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Economic Insecurity and Inequity for Older Americans

Stria Staff April 29, 2019

As the landscape of personal finances continues to change, many older adults are facing economic inequity and insecurity.

For decades, Americans relied on a combination of social security and employer pensions to cover costs in their older years. That has changed significantly and Boomers are the first generation to rely on their own savings—sometimes in the form of 401ks and IRAs—to cover costs after retirement. At the same time, emergency saving continue to dwindle and inequity is expanding.

The result is more older Americans facing economic insecurity—which has a significant impact not only on their lives and families, but also on our public policies, senior services programs, and businesses in the longevity market. We curated several articles to help you explore further.

Highlights & Insights: Curated excerpts from though-provoking articles

Economic Inequality in Later Life
ASA Blog | Karen D. Lincoln

The extreme disparity in income and wealth distribution has a real and distinct impact on older adults. According to the latest data, more than 7 million older adults are living below the Federal Poverty Line, per the Supplemental Pov­erty Measure (Cubanski et al., 2018). This number will increase to 72 million by 2030. A 2016 study by the Kaiser Family Foundation found that half of all Medicare beneficiaries have incomes below $26,200 per year; while 25 percent have incomes below $15,250. Only 5 percent have incomes above $103,450 (Jacobson et al., 2017). 

Studies also show that economic insecurity is particularly concentrated among older women of color. In 2013, African American single women between ages 65 and 84 had a median wealth of $55,700, compared to $187,000 for non-Hispanic white single women in the same age category (Sullivan and Meschede, 2016). 

Half of Older Americans Have Nothing in Retirement Savings
Bloomberg | Ben Steverman

The bad news is that almost half of Americans approaching retirement have nothing saved in a 401(k) or other individual account. The good news is that the new estimate, from the U.S. Government Accountability Office, is slightly better than a few years earlier.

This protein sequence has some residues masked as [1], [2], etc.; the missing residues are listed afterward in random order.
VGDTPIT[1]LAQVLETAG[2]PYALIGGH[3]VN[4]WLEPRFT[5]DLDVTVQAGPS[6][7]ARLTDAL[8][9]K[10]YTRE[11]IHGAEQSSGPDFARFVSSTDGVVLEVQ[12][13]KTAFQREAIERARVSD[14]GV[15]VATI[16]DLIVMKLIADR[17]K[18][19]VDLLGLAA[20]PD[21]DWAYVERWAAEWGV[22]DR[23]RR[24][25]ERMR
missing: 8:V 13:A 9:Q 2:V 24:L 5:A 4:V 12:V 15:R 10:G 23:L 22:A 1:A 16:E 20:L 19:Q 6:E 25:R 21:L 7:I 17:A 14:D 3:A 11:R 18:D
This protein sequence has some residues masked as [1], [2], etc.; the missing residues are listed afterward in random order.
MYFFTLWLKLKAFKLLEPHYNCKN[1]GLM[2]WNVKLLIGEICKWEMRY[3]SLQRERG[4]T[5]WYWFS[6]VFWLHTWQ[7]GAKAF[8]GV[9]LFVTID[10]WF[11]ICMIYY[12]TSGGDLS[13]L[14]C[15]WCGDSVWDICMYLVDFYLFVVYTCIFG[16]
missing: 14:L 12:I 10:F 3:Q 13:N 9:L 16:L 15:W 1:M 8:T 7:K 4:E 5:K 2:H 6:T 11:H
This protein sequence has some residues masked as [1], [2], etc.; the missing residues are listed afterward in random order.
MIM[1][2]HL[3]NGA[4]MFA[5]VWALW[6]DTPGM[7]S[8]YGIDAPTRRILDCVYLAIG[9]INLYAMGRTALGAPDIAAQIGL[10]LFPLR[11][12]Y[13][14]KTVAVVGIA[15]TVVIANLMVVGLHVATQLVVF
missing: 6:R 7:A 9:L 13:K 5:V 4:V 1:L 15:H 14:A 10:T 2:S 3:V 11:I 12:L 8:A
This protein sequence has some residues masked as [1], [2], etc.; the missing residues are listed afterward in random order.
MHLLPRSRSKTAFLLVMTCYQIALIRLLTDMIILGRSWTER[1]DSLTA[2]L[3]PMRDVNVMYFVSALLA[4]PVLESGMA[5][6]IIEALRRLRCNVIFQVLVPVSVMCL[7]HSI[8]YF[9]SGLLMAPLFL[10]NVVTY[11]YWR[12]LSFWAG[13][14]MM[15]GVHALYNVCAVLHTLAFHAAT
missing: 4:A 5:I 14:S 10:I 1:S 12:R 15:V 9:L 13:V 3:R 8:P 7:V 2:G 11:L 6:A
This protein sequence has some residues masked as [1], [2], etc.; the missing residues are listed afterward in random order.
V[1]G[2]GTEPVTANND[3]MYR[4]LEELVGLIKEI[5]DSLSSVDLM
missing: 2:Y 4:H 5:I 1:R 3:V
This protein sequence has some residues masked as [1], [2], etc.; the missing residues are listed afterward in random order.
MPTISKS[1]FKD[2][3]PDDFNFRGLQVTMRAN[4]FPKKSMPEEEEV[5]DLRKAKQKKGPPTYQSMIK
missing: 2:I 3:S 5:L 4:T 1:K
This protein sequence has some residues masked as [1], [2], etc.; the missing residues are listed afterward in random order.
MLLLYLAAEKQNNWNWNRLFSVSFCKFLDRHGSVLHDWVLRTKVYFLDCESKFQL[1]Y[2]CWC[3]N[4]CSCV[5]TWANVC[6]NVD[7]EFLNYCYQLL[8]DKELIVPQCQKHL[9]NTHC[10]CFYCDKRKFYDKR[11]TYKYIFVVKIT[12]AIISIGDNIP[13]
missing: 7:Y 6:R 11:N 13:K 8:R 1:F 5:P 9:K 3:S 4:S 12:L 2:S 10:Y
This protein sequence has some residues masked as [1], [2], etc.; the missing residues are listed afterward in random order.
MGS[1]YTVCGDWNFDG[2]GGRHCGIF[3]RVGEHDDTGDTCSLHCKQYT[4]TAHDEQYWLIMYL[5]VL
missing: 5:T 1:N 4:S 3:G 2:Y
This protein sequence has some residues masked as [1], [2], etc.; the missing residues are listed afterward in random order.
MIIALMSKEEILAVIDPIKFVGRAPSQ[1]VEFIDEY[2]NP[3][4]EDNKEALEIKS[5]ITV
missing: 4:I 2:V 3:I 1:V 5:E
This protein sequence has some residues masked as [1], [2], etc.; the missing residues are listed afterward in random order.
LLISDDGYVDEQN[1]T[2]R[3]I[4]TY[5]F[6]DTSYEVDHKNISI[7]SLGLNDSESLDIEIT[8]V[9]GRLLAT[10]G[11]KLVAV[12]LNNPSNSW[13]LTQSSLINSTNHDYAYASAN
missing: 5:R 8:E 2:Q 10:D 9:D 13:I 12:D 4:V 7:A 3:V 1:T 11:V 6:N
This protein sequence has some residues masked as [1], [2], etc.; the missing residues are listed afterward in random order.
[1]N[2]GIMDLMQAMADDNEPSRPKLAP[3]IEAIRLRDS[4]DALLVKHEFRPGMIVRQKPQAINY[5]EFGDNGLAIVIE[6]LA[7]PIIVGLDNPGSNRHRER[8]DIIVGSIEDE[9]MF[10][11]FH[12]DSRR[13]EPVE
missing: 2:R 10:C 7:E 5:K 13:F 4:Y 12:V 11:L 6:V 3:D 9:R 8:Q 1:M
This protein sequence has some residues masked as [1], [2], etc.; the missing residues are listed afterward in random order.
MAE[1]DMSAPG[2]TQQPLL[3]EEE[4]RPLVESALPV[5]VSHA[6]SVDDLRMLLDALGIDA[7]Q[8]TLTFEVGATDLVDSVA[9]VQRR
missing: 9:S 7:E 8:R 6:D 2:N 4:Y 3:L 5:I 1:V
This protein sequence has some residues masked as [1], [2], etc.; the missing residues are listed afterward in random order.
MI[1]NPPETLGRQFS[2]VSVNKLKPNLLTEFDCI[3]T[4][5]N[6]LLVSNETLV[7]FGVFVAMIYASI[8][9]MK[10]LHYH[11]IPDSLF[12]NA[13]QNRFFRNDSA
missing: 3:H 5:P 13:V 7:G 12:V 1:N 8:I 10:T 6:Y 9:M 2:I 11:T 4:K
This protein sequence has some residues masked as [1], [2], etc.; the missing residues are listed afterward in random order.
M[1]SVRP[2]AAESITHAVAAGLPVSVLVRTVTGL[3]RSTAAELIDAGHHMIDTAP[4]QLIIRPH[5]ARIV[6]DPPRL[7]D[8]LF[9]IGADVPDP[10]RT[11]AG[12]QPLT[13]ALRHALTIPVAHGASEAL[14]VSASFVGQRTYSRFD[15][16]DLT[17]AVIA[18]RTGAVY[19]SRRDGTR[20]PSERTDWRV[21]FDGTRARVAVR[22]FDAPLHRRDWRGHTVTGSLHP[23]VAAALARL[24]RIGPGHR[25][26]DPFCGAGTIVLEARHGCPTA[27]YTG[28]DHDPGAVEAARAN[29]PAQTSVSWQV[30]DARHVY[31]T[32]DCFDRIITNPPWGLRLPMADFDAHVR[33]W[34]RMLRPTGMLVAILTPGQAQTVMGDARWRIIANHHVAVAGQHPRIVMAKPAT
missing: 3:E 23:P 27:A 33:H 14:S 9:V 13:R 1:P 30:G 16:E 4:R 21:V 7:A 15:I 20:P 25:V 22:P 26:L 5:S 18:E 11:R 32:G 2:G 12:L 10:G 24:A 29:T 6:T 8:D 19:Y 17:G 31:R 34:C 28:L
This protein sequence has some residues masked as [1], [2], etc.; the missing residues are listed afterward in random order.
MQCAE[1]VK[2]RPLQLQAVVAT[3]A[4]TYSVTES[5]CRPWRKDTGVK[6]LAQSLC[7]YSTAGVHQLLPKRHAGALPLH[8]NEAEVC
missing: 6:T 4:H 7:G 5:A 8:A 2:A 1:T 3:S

Of those 55 and older, 48 percent had nothing put away in a 401(k)-style defined contribution plan or an individual retirement account, according to a GAO estimate for 2016 that was released Tuesday. That’s an improvement from the 52 percent without retirement money in 2013.

Two in five of such households did have access to a traditional pension, also known as a defined benefit plan. However, 29 percent of older Americans had neither a pension nor any assets in a 401(k) or IRA account.

The estimate from the GAO, the investigative arm of Congress, is a brief update to a more comprehensive 2015 report on retirement savings in the U.S. Both are based on the Federal Reserve’s Survey of Consumer Finances.

Adult Kids Are Robbing Parents of Retirement
USA Today | Sonja Haller

At least 50% of parents say they’ve cut into their retirement savings to help their adult children financially, according to a bankrate.com study.

Seventeen percent said by “a lot” and 34% of parents said they sacrificed their financial future “somewhat.”…

As some Americans reach retirement age and realize they don’t have enough saved, it’s keeping them in the workforce longer. Workers older than 55 filled almost half of all new jobs in 2018 even though they make up less than a quarter of the nation’s labor force, according to an analysis of Labor Department data by The Liscio Report.

That could mean that mom and dad are holding jobs that would otherwise be held by young people, Hamrick told CBS News. 

‘Too Little Too Late’: Bankruptcy Booms Among Older Americans
The New York Times | Tara Siegel Bernard

For a rapidly growing share of older Americans, traditional ideas about life in retirement are being upended by a dismal reality: bankruptcy.

The signs of potential trouble—vanishing pensions, soaring medical expenses, inadequate savings—have been building for years. Now, new research sheds light on the scope of the problem: The rate of people 65 and older filing for bankruptcy is three times what it was in 1991, the study found, and the same group accounts for a far greater share of all filers.

Driving the surge, the study suggests, is a three-decade shift of financial risk from government and employers to individuals, who are bearing an ever-greater responsibility for their own financial well-being as the social safety net shrinks.

Looking for an even deeper dive into these issues as they relate to inequity? The Summer 2018 issue of ASA’s Generations is a great resource: “Land of the Unequal? Economic, Social Inequality in an Aging America.”

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